The charset used must be one that Python understands. This means your web pages can be in, for example, 'iso-8859-1' or 'utf-8' (the obvious choice if you're working with international forms), but not 'windows-1252' or 'shift_jis'. If you specify an encoding Python doesn't know about, or you try to set a charset on a version of Python that does not support Unicode (ie. before 1.6), you will get an exception on initialisation.

Do remember to tell the browser what character encoding your web pages with forms in are using, or it will submit the form in whatever default encoding the user has chosen, and you have no chance of finding out what that is. The best way to specify the charset of a page is to have your web server send it with a Content-Type HTTP header with a charset:

Content-Type: text/html;charset=utf-8

- rather than just plain 'text/html'. If you're not in a position to control what headers your web server sends, you can set the charset by using an HTML meta hack, such as the following, in your <head>.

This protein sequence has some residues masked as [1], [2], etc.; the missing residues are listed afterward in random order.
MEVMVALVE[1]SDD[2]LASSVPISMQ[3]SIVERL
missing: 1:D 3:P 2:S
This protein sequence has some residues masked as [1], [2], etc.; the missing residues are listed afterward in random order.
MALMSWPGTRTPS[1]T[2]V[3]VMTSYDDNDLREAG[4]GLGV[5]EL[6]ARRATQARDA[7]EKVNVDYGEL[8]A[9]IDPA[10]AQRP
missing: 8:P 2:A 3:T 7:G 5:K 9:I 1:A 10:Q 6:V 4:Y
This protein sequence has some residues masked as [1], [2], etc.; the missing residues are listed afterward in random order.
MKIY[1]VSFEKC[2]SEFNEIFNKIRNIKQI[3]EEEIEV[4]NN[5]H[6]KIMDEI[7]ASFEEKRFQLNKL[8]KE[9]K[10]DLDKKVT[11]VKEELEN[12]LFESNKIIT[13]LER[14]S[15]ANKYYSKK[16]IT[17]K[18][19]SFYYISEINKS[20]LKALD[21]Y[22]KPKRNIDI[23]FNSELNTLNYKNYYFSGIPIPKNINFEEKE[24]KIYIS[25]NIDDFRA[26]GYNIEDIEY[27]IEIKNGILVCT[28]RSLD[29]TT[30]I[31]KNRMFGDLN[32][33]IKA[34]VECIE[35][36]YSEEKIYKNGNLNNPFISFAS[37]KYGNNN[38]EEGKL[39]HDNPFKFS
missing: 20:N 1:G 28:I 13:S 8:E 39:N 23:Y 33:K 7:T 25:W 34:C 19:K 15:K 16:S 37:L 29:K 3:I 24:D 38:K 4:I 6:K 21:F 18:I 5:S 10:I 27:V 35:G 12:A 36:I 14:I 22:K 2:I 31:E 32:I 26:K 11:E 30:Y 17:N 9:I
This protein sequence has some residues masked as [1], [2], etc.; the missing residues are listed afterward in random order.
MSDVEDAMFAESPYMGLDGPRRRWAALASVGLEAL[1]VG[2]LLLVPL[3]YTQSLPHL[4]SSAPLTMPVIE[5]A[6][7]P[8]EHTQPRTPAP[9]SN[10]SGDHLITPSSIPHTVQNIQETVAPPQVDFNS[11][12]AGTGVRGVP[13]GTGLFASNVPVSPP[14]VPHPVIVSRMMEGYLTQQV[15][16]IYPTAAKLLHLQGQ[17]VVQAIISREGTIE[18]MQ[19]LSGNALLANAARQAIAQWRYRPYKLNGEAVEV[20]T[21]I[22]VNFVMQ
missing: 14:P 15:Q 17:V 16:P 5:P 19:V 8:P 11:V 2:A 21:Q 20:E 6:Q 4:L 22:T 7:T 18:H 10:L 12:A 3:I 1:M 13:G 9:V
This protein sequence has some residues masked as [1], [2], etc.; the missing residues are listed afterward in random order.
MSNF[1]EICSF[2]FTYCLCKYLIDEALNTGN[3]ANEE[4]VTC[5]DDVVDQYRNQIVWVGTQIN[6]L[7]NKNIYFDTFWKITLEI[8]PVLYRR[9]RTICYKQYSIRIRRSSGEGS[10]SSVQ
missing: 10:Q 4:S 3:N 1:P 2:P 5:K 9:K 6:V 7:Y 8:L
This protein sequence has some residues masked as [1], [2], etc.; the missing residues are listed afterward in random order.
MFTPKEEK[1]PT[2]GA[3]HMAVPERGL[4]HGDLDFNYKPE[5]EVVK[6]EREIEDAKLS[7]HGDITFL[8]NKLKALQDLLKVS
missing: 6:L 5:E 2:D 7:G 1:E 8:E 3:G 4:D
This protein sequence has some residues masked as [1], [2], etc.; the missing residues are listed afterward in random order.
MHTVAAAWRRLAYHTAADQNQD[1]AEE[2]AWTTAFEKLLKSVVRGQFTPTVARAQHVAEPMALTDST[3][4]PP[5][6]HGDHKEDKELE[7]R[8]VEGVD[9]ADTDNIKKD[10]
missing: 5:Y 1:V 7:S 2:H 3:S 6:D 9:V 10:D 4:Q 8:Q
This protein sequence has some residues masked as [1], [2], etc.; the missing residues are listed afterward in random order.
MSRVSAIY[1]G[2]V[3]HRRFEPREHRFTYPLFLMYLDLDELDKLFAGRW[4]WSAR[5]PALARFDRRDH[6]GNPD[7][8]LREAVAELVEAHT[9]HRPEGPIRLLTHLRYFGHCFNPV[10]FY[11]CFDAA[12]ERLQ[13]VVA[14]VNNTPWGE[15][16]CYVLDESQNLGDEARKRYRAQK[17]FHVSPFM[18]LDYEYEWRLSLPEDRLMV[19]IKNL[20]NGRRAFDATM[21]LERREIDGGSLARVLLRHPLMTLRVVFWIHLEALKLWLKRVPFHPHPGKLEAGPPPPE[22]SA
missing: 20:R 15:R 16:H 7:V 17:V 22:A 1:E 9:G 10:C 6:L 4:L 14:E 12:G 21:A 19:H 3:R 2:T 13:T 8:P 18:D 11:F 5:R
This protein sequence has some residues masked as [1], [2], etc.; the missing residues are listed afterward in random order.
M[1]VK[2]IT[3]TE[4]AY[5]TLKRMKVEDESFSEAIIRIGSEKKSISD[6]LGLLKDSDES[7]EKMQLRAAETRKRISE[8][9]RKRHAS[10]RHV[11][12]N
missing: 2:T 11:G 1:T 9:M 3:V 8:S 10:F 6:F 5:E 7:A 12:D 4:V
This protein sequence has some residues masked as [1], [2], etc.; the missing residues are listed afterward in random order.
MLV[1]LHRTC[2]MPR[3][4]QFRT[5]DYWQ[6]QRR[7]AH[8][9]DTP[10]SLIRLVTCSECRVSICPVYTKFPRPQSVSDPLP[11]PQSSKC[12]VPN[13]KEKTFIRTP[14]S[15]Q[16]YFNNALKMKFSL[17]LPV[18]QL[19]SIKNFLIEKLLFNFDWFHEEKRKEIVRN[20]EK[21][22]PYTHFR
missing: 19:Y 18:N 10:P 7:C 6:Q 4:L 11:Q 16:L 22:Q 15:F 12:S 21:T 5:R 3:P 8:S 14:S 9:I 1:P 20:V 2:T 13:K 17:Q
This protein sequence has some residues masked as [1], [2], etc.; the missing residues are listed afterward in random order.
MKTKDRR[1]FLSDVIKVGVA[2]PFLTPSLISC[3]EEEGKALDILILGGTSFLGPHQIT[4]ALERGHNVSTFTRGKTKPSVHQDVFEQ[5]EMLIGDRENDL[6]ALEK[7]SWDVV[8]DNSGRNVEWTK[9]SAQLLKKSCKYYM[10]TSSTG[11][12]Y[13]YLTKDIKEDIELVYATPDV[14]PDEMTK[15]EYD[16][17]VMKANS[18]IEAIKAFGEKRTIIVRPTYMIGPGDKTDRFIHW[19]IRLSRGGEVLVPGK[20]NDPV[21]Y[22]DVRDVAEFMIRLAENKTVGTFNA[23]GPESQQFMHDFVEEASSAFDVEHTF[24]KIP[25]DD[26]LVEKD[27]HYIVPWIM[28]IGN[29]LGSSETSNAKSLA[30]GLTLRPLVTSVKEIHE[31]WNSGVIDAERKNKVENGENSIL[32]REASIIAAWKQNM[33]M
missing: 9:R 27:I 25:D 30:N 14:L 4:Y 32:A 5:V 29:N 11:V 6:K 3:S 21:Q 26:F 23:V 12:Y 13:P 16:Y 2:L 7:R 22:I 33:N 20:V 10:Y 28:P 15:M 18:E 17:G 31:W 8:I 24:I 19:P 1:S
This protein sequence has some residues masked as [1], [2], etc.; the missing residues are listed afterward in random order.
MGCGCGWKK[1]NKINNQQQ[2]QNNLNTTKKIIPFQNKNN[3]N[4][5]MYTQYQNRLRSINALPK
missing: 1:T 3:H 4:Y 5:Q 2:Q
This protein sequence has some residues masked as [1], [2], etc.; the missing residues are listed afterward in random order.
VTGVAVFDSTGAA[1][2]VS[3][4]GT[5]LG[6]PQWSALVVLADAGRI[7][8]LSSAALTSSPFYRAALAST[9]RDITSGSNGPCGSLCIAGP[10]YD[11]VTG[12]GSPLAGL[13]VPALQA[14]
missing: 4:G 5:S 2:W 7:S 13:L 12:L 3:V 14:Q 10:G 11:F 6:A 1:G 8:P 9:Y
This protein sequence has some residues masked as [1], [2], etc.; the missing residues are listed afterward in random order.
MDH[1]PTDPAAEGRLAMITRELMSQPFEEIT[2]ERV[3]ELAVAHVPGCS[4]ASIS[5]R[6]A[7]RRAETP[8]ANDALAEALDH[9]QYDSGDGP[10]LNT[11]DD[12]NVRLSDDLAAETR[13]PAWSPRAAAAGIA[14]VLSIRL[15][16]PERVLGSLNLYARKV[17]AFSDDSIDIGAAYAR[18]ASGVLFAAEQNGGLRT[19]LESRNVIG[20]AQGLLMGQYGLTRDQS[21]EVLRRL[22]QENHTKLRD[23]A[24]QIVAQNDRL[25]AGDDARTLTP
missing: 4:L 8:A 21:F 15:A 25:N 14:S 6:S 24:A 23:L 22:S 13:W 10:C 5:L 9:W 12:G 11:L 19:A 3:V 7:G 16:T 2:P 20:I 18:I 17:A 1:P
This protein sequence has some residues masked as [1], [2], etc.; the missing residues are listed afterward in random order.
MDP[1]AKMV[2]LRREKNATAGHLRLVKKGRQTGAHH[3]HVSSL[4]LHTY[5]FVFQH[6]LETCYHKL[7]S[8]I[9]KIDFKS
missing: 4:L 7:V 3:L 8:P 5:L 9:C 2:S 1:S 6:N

<meta http-equiv="Content-Type" content="text/html;charset=utf-8" />

(There's also an encoding attribute in the <?xml?> preamble if you are using an XML document, but browser support is not brilliant, yet.)

Once you have Unicode strings in your script you can do all the normal string operations with them. But if you need to write them back out to a non-Unicode-aware storage like a text file or a database, you will probably need to encode them again, usually as UTF-8.

Beware: if you had a field described as (form.STRING, 8), the eight characters in the Unicode string may expand to more than eight characters when encoded as UTF-8. In fact it can theoretically be up to four times as many characters. You can either allocate four times as much room in your database to ensure it will always fit (which can be quite wasteful, especially if you are using non-VARYING fields), or truncate.

If you are going to use truncation, make sure you do not break the string in the middle of a UTF-8 code sequence, or when you retrieve it and try to turn it back into a Unicode string Python will give you a UnicodeError exception. Also, add some checks to make sure truncation does not happen to any field being used as a primary key, or your scripts could get very confused trying to SELECT a row whose primary key is unexpectedly shorter then when it was inserted!